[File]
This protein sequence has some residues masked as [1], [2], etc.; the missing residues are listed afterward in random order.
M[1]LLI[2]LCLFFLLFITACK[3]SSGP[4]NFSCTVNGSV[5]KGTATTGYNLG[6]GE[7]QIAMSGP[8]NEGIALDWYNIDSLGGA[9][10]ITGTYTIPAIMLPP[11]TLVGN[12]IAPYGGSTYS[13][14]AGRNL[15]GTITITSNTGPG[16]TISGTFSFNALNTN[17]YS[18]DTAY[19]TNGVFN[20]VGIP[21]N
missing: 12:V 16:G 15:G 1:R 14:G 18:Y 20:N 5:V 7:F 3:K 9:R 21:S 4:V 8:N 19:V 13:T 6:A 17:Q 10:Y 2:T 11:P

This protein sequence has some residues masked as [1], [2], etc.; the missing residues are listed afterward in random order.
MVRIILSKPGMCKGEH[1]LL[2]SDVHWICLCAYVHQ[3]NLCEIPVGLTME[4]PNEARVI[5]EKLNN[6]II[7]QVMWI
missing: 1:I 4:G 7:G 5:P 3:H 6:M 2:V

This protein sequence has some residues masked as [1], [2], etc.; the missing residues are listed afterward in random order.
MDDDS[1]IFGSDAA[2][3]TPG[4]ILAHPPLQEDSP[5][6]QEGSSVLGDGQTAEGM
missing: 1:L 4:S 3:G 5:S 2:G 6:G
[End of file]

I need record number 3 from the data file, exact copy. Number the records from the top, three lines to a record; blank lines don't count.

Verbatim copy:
This protein sequence has some residues masked as [1], [2], etc.; the missing residues are listed afterward in random order.
MDDDS[1]IFGSDAA[2][3]TPG[4]ILAHPPLQEDSP[5][6]QEGSSVLGDGQTAEGM
missing: 1:L 4:S 3:G 5:S 2:G 6:G